The irony of this article in my case is that while DNL is making the case for men being able to form emotional attachments to women which have nothing to do with sex or romance and that being a GOOD thing, when I personally seem to have the opposite problem. And not only am I perfectly willing and able to be a loyal friend, I'm practically willing to do so to an almost selfless degree. For a recent example (as in, late 2015 to a couple of months ago recent), an ex of one of my friends who lives locally to me and I've met a few times at gatherings over the years began to chat with me via instant message on Facebook after months of casual Facebook interact (likes, sharing snarky comments to her statuses, etc.). She was initially impressed when I attached her to some chain letter sort of thing involving superheroes and she thought the one I chose for her (the Helena Bertinelli Huntress) was apt. Then she began to reflect her woes with finding the right guy to date after being dumped or having some guys she liked do the "fade out" immediately after a first date. It became clear to me that she needed someone to vent to and chose me for whatever reason. Later on she said that she liked my analysis of things and that I "made everything sound so reasonable". I'd harbored a crush on her (she's extremely intelligent, has a successful career and is gorgeous to boot) but she expressed wanting to take a break from dating and I didn't feel right making a pass at her when she came to me for emotional support and guidance. I'm very aware that it's hard for women to try to seek advice from men or talk to one without having to fend off a pass, so I usually don't make one unless I get clear signals; which I wasn't. She even expressed distress at another friend of hers who was trying to shift things to romance (albeit with awkward stuff like a drunken kiss). At one point she was so down that I feared she'd hurt herself. Thankfully, things improved for her and she's dating a guy she's utterly smitten with, and I am glad for her. Since I had a crush on her I'd admit some quiet sadness that she wasn't interested in me in the short term but I don't discount her friendship and I'd rather be a friend to someone than "that creep who hit on me when I didn't want it" to someone. If anything, most women who get to know me seem to have no problem befriending me; it's seeing me as any sort of viable romantic option which is unfathomable.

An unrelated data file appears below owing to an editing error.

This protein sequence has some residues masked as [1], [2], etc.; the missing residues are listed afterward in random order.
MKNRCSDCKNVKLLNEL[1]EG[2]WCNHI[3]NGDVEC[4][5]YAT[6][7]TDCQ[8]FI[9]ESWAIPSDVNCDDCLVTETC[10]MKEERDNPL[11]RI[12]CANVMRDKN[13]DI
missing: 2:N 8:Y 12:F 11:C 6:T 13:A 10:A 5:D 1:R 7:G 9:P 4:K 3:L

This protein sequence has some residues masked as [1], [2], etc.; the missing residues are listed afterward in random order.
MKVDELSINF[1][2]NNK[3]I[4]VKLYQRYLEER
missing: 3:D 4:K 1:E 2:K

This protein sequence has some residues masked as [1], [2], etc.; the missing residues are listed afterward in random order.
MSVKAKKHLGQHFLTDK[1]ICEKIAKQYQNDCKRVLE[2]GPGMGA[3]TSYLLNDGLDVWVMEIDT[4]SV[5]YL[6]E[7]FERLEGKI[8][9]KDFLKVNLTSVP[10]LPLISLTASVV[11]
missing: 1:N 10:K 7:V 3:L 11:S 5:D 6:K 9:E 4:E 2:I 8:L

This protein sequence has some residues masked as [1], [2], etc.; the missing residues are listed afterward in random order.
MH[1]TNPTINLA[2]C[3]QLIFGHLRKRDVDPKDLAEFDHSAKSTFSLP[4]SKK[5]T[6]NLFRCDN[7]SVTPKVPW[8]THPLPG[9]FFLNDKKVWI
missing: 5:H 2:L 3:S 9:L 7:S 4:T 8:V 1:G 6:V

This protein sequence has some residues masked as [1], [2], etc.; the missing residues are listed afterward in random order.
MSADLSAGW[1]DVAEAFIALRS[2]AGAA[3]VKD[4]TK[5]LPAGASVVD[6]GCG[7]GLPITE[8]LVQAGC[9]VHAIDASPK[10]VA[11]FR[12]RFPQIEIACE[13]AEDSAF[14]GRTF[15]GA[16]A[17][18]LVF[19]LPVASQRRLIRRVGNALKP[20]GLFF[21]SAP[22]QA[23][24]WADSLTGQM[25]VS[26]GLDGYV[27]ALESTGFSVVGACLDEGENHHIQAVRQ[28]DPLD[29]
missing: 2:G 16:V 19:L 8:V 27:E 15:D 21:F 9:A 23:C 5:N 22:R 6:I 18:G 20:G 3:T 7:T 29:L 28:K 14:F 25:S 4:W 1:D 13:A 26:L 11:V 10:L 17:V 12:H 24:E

She's hardly the only women who I initially had an unrequited crush on who shifted into friend or acquaintance territory in my life. I never see it as some "gambit" to romance or some lesser prize. If anything, I'm glad to get any attention at all. I'm very aware that friendship is a powerful thing, something which can sometimes matter more than romantic love. I certainly am willing to be more vulnerable to a friend who is a woman than one who's a man (where admitting any weakness or sadness feels off to me). I hardly go around unloading baggage on my pals at all times; far from it, in fact.